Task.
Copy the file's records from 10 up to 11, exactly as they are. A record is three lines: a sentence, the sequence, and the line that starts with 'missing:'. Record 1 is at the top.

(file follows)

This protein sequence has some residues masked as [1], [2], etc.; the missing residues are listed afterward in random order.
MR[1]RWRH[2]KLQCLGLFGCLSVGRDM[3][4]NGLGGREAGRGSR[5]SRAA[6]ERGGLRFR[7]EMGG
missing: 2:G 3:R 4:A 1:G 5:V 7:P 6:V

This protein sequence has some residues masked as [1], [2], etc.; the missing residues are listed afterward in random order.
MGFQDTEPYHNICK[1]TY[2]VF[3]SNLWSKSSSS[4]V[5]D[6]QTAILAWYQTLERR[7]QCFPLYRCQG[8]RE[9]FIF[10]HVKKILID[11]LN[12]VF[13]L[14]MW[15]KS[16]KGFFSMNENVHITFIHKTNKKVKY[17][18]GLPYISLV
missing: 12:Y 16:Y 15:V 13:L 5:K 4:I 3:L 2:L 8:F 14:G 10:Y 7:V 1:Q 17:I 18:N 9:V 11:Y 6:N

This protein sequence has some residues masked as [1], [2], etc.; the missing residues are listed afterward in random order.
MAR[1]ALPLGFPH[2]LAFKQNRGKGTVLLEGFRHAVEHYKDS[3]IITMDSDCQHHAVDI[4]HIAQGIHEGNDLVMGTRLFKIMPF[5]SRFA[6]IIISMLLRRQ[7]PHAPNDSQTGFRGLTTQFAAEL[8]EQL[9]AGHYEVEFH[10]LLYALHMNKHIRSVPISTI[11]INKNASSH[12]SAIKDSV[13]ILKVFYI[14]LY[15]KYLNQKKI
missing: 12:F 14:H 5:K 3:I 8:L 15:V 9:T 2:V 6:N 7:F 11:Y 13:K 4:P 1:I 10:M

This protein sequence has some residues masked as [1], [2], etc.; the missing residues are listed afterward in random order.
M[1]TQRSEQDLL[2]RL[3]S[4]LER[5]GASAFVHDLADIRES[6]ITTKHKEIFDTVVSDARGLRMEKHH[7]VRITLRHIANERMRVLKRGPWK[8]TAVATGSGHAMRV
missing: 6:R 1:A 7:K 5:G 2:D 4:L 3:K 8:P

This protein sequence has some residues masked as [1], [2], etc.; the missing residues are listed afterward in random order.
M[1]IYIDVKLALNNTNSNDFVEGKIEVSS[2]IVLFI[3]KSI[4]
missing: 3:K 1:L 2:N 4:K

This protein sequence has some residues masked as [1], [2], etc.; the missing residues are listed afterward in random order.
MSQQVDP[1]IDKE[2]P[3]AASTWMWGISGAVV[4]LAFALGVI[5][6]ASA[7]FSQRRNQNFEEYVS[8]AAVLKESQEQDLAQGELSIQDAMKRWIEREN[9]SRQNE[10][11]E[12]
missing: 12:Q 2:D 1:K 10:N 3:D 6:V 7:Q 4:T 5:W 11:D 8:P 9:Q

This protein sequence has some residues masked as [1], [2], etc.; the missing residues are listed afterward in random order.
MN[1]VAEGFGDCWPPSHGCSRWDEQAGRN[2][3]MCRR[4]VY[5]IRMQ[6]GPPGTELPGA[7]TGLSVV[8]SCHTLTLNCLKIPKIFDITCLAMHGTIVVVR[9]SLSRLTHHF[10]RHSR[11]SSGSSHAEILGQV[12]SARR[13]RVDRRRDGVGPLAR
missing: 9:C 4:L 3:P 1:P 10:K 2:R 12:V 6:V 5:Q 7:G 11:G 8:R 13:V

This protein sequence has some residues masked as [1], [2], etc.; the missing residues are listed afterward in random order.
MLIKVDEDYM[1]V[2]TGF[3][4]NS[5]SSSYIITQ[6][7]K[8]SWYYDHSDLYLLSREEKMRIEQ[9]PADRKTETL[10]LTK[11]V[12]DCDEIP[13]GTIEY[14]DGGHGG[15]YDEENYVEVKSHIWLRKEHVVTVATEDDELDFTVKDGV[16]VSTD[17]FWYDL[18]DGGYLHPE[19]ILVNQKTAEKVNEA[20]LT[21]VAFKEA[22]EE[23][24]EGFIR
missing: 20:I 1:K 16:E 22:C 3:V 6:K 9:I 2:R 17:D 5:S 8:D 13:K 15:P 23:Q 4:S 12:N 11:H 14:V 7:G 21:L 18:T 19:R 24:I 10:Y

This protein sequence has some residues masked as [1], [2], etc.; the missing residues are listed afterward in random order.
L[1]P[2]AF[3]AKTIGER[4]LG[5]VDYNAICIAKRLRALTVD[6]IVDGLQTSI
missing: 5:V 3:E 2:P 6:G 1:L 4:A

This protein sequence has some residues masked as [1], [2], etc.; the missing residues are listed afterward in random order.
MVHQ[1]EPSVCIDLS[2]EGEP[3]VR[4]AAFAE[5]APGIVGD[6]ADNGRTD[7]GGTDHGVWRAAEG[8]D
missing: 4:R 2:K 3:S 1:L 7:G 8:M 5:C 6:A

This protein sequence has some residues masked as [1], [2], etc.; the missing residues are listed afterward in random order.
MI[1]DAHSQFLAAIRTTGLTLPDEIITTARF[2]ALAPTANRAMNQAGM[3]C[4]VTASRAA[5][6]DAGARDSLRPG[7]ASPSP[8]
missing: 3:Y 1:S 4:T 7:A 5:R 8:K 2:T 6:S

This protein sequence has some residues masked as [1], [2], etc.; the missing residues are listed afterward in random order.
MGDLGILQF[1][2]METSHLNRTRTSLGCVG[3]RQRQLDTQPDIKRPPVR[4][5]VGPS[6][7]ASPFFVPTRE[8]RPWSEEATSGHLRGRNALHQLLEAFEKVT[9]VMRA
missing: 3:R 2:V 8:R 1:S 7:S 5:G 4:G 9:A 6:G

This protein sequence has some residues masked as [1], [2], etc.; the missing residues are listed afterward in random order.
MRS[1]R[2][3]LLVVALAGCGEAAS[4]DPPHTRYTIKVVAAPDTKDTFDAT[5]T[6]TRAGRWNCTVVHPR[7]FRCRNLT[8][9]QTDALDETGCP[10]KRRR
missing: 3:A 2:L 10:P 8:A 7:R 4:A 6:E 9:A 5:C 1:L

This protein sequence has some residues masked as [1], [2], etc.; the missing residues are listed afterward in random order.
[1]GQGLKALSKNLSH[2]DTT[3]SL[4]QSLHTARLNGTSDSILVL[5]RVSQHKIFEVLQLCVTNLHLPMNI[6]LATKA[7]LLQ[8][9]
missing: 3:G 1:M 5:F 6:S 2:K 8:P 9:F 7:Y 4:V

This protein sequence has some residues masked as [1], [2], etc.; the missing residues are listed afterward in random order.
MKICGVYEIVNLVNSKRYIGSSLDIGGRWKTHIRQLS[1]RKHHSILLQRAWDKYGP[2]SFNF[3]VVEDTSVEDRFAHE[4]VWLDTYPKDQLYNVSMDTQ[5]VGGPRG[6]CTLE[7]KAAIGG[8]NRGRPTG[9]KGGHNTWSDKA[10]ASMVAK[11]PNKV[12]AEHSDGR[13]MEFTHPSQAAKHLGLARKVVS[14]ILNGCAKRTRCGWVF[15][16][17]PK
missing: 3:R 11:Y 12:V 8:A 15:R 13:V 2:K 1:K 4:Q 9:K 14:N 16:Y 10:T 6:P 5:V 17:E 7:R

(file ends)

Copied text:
This protein sequence has some residues masked as [1], [2], etc.; the missing residues are listed afterward in random order.
MVHQ[1]EPSVCIDLS[2]EGEP[3]VR[4]AAFAE[5]APGIVGD[6]ADNGRTD[7]GGTDHGVWRAAEG[8]D
missing: 4:R 2:K 3:S 1:L 7:G 8:M 5:C 6:A

This protein sequence has some residues masked as [1], [2], etc.; the missing residues are listed afterward in random order.
MI[1]DAHSQFLAAIRTTGLTLPDEIITTARF[2]ALAPTANRAMNQAGM[3]C[4]VTASRAA[5][6]DAGARDSLRPG[7]ASPSP[8]
missing: 3:Y 1:S 4:T 7:A 5:R 8:K 2:T 6:S